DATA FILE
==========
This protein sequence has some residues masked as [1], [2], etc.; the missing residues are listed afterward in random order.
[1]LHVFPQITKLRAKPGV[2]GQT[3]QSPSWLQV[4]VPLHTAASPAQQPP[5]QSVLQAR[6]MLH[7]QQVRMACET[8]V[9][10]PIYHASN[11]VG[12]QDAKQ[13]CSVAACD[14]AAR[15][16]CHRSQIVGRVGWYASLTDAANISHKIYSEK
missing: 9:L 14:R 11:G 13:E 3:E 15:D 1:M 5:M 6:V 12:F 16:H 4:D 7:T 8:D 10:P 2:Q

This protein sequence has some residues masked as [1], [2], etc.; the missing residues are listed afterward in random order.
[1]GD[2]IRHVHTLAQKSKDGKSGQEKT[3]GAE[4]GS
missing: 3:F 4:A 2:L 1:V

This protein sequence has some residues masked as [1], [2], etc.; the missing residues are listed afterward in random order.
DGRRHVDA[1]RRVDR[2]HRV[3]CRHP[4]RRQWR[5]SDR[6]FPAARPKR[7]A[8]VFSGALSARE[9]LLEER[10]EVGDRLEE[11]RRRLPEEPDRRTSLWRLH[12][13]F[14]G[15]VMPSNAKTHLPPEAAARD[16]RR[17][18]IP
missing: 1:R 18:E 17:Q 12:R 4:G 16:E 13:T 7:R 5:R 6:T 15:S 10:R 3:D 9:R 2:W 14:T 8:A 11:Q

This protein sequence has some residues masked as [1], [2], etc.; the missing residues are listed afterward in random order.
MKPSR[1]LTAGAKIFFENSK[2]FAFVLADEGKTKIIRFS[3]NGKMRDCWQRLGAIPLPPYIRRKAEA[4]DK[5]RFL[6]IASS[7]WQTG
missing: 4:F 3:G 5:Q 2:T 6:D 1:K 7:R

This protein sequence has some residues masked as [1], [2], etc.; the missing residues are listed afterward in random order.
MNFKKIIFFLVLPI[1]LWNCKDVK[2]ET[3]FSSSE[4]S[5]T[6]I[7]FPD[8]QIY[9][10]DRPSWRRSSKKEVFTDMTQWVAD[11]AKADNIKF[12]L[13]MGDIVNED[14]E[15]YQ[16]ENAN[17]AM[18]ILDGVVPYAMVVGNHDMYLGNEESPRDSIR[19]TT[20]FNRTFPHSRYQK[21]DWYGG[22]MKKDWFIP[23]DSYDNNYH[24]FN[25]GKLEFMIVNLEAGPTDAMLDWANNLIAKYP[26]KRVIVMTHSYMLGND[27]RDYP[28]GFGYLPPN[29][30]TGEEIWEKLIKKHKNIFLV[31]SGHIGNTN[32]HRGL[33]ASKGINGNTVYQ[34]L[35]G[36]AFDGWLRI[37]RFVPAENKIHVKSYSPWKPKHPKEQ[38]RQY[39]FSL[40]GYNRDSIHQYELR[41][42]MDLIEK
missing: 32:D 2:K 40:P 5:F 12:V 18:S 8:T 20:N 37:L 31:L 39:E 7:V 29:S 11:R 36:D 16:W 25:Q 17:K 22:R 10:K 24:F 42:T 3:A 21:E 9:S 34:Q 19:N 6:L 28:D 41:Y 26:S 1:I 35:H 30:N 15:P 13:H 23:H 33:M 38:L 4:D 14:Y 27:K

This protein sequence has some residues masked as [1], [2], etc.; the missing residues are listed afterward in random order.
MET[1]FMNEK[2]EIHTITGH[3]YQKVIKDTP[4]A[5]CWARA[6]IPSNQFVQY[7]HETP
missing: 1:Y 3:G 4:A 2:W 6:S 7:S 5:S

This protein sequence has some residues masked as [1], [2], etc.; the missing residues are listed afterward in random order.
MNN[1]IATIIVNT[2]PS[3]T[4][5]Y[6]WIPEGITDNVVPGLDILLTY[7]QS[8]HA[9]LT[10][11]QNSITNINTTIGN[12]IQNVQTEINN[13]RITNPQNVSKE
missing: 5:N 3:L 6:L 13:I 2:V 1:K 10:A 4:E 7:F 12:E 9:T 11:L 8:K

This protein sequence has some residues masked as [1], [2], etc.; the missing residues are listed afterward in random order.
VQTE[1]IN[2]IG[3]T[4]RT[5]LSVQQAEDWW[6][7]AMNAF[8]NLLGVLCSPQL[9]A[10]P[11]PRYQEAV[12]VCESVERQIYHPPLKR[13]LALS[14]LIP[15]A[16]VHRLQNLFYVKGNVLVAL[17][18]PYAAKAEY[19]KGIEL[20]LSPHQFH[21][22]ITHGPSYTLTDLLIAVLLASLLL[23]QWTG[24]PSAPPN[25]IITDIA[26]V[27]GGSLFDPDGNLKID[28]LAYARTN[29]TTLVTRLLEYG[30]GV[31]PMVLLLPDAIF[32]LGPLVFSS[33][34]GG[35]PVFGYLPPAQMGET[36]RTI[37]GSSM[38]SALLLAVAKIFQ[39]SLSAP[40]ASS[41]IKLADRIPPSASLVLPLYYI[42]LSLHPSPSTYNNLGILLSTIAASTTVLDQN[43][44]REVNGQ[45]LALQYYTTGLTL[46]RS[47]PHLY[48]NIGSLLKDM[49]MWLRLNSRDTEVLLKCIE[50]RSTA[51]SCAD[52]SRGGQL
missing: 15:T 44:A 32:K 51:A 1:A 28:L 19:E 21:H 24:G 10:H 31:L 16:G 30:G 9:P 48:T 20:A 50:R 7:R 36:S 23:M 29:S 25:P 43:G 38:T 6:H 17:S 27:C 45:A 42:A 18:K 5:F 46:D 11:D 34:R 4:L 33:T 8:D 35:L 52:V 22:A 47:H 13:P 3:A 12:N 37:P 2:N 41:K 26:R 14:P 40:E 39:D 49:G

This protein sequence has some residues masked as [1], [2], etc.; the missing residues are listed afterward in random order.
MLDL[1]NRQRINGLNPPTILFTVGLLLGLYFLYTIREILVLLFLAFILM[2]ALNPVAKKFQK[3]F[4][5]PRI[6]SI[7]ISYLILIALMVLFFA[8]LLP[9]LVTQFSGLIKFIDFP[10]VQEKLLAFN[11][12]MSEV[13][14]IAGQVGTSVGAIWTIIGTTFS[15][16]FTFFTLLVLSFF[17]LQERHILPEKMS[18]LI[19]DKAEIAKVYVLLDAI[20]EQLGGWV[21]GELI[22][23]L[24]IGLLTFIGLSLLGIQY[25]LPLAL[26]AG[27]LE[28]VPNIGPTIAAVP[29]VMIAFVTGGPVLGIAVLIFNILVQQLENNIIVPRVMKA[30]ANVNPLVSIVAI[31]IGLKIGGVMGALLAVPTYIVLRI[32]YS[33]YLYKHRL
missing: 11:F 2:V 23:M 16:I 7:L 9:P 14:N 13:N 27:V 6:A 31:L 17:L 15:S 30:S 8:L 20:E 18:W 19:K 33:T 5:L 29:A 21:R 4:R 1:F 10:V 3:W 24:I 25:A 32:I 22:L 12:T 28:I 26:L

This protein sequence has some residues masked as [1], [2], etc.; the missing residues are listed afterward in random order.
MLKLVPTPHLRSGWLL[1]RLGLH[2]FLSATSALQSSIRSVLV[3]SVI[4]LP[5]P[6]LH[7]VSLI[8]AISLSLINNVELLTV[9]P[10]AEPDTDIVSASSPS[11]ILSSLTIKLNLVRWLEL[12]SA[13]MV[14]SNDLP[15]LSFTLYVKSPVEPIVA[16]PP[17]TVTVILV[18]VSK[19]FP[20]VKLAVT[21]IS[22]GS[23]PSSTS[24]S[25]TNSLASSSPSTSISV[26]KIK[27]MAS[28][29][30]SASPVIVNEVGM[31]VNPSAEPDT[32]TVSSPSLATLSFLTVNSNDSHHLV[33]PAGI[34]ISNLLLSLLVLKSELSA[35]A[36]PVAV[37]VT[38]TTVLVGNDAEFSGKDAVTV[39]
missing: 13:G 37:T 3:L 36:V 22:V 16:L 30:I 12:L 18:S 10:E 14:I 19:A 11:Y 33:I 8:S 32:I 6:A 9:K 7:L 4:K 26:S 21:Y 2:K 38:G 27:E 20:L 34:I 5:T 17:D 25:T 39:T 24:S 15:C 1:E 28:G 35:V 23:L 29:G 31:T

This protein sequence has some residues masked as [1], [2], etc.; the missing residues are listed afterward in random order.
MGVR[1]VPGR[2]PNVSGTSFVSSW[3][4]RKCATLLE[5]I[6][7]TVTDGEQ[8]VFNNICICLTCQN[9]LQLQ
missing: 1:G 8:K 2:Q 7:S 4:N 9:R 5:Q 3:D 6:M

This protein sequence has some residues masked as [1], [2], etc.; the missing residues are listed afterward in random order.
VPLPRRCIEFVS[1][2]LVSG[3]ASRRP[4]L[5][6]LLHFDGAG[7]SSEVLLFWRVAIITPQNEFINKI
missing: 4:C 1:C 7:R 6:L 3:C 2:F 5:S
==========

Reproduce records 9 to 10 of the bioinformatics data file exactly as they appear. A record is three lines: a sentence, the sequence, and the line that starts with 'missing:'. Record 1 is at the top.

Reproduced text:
This protein sequence has some residues masked as [1], [2], etc.; the missing residues are listed afterward in random order.
MLDL[1]NRQRINGLNPPTILFTVGLLLGLYFLYTIREILVLLFLAFILM[2]ALNPVAKKFQK[3]F[4][5]PRI[6]SI[7]ISYLILIALMVLFFA[8]LLP[9]LVTQFSGLIKFIDFP[10]VQEKLLAFN[11][12]MSEV[13][14]IAGQVGTSVGAIWTIIGTTFS[15][16]FTFFTLLVLSFF[17]LQERHILPEKMS[18]LI[19]DKAEIAKVYVLLDAI[20]EQLGGWV[21]GELI[22][23]L[24]IGLLTFIGLSLLGIQY[25]LPLAL[26]AG[27]LE[28]VPNIGPTIAAVP[29]VMIAFVTGGPVLGIAVLIFNILVQQLENNIIVPRVMKA[30]ANVNPLVSIVAI[31]IGLKIGGVMGALLAVPTYIVLRI[32]YS[33]YLYKHRL
missing: 11:F 2:V 23:M 16:I 7:L 9:P 14:N 13:N 27:V 6:A 31:L 17:L 15:S 30:S 8:L 20:E 18:W 19:K 33:T 5:L 29:A 21:R 4:R 1:F 10:V 3:W 24:I 25:A 32:I 22:L 12:T 28:I 26:L

This protein sequence has some residues masked as [1], [2], etc.; the missing residues are listed afterward in random order.
MLKLVPTPHLRSGWLL[1]RLGLH[2]FLSATSALQSSIRSVLV[3]SVI[4]LP[5]P[6]LH[7]VSLI[8]AISLSLINNVELLTV[9]P[10]AEPDTDIVSASSPS[11]ILSSLTIKLNLVRWLEL[12]SA[13]MV[14]SNDLP[15]LSFTLYVKSPVEPIVA[16]PP[17]TVTVILV[18]VSK[19]FP[20]VKLAVT[21]IS[22]GS[23]PSSTS[24]S[25]TNSLASSSPSTSISV[26]KIK[27]MAS[28][29][30]SASPVIVNEVGM[31]VNPSAEPDT[32]TVSSPSLATLSFLTVNSNDSHHLV[33]PAGI[34]ISNLLLSLLVLKSELSA[35]A[36]PVAV[37]VT[38]TTVLVGNDAEFSGKDAVTV[39]
missing: 13:G 37:T 3:L 36:V 22:V 16:L 30:I 12:L 18:S 10:E 14:I 19:A 11:Y 33:I 8:S 32:I 6:A 9:K 7:L 4:K 26:S 21:Y 2:K 38:G 27:E 20:L 34:I 5:T 17:D 25:T 39:T 24:S 15:C 1:E 28:G 35:V 23:L 29:G 31:T